Rollin Howard - Ebenezer G. B. Holder
Rollin Howard
(Ebenezer G. B. Holder)
1840 -- 1879

Rollin Howard (Ebenezer G. B. Holder) was one of the most cultured and capable female impersonators of minstrelsy. He appeared on the legitimate stage for about five years previous to his minstrel debut, which was made with Wood's Minstrels in the Spring of 1860. In the fall of that year, for a brief period, he was associated in the management of Howard and Campbell's Minstrels. 

In 1861, he made his first appearance with Hooley and Campbell's Minstrels in New York, and for several seasons played successful engagements with nearly every prominent minstrel company there was. About 1870 he left minstrelsy, and after a period in opera, played several years in variety houses. In 1868 he played Topsy in "Uncle Tom's Cabin," and in 1878 was manager of the Melodeon in Philadelphia. Rollin Howard was born in New York City about 1840; he died in Boston, MA, June 19, 1879. 
  

Burton Stanley - female impersonator
Burton Stanley

In May 1875, the Chicago Tribune described Stanley as "a male soprano" and "the greatest of all the female impersonators." Little is known of Stanley's life. 

In 1875 he was with Haverly's Minstrels; September 2, 1879, he joined a dramatic organization in "Larks," and a few months later was traveling with Stanley's Juvenile Company. August 24, 1881, he opened with Brooks, Dickson and Clapham's Minstrels; the tour was a brief one and in November following, Mr. Stanley joined Leavitt's Minstrels. His next important engagement was with Emerson's Minstrels in San Francisco; here he met Gus Pixley, later forming an alliance, playing the variety houses for several seasons. His last show in Chicago was at the Olympic Theatre in November 1879.
 

Harry Lansing - female impersonator
Harry Lansing
(Harry Zebley)
-- 1887

Harry Lansing an old-time female impersonator, was with Simmons and Slocum's Minstrels in Philadelphia in 1874. In 1879 he was with Haverly's Minstrels. About the middle 80's he had as a partner, Harry Constantine; together they played the variety theatres. Harry Lansing was murdered in Philadelphia, in February, 1887.
 

Arthur Doty - female impersonator
Arthur Doty
(Arthur Oakman)
-- 1890

J. Arthur Doty (Oakman) was a clever female impersonator, and a bright writer of sketches, burlesques, etc. In 1879 he worked with Fred Malcolm doing acts in the variety houses. September 11, 1886, he began an engagement with Simmons and Slocum's Minstrels in Philadelphia; subsequently, and for about eighteen months, he did an act with Belle Fairmont. J. Arthur Doty died in Detroit, Mich., April 13, 1890
 
 

Charles Hilliard (Hurst)
Charles Hilliard
(Charles Hurst)
1885 -

From chorus man to burlesque prima donna in two years is certainly going some; nevertheless that is the proud distinction accorded to Charles Hilliard, who made his first professional appearance with Frank Lalor in "Prince Humbug" in 1908, in the minor capacity already referred to. The following year Mr. Hilliard was engaged with Cohan and Harris' Minstrels, also as a chorus singer; before the season was over he was playing a prominent part in the after-piece. August 10, 1910, Mr Hilliard played for the first time, the principal female role in the "Fireman's Picnic" with George Evans' Minstrels' his success was emphatic. Charles Hurst was born in Sumter, SC, June 23, 1885.
 

James Mack - James McAvoy
James Mack
(James McAvoy)
- 1890

James Mack (McAvoy), who attained some prominence with minstrel shows as a female impersonator, died at Elyria, Ohio, November 5, 1890; age 32 years.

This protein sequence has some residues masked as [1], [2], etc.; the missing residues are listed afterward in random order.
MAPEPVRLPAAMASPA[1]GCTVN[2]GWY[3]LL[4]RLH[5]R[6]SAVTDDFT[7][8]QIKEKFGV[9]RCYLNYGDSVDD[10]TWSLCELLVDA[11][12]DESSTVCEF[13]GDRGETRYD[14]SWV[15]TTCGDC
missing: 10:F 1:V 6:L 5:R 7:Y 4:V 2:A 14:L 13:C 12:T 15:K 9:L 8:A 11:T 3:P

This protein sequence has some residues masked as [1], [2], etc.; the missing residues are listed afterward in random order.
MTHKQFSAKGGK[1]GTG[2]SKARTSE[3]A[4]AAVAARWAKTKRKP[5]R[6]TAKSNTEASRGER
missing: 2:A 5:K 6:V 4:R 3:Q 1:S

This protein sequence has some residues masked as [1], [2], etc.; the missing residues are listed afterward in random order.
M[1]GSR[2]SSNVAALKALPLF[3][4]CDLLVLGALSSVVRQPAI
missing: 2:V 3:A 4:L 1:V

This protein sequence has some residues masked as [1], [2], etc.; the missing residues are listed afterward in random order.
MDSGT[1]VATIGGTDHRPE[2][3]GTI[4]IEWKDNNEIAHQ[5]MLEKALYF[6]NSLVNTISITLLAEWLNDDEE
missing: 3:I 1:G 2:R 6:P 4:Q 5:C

Gus Mills - Female Impersonator
Gus Mills
- 1903

Gus Mills achieved considerable popularity as a female impersonator with Simmons, Slocums's and Sweatnam's Minstrels in Philadelphia; Dockstader's in New York, as well as Emerson's and other well known organizations. He died in Chicago, Ill., October 6, 1903; age about 55 years.
 

Charles Heywood - Frank Haffner
Charles Heywood
(Frank Haffner)
1848 -

Charles Heywood (Frank Haffner), who has an international reputation in minstrelsy as a female impersonator, posses a remarkably fine cultivated voice, which long experience has taught him to use to the best advantage. Mr. Heywood made his debut with an amateur minstrel company in Newark, N.J., in 1867, at the famous old Library Hall. In Jaunary 1868, he appeared professionally in New York with Kelly and Leon's Minstrels. My Heywood joined Haverly's Mastodons in London, in 1884. After several notable engagement in the music halls on the Continent, he returned to this country and subsequently built a theatre in Newark, N.J.

 


 

Other female impersonators of the same era were W. H. Rice, J. T. Huntley, George W. Charles, Lewis J. Donnelly, George Wilkes, Harry Constantine, Billy Lyons, Fred Malcolm, Justin Robinson, Ernest Linden, Lincoln Ellwood, Burt Shepard, Paul Vernon, "Bernardo" (Thomas White), Charles Fostelle (Stephens), "Eustache" (George Worrell Culbertson), Fred Frear, Fred B. Malcolm, "Handsome Harry" (Harry (Jas. H.) Armstrong), Billie Barlow (Wm. S. Wyatt), Buck (Charles) Sheffer, Billy Benson (James Corrigan), Julian Eltinge (Dalton), Al Jolson (Albert Joelson) 

 


The prima donna female impersonators of the minstrel stage often eclipsed the minstrel companies with which they were associated and their popularity with their audiences is legendary. Prima donnas had their wardrobes detailed in newspapers and were interviewed extensively.

Later the blackface transvestites would adopt one of two distinct roles: that of the coal-black mammy, grotesquely disfigured and comically dressed in rags with huge feet, and the lighter-skinned octoroon, or 'yellow gal'. The latter character was portrayed as beautiful and desirable, and was the object of romantic songs.

 

 


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Blackface! -- Contents

History of Blackface

Blacks in Blackface

History of Minstrel Shows

Minstrel Show Female Impersonators

Stephen Foster

Origins of Jump Jim Crow

Blackface Origins in Clowning

Blackface History Prior to Minstrel Shows

Excerpts from Monarchs of Minstrelsy (1911)

Famous Blackface Minstrel Performers

Blackface Around the World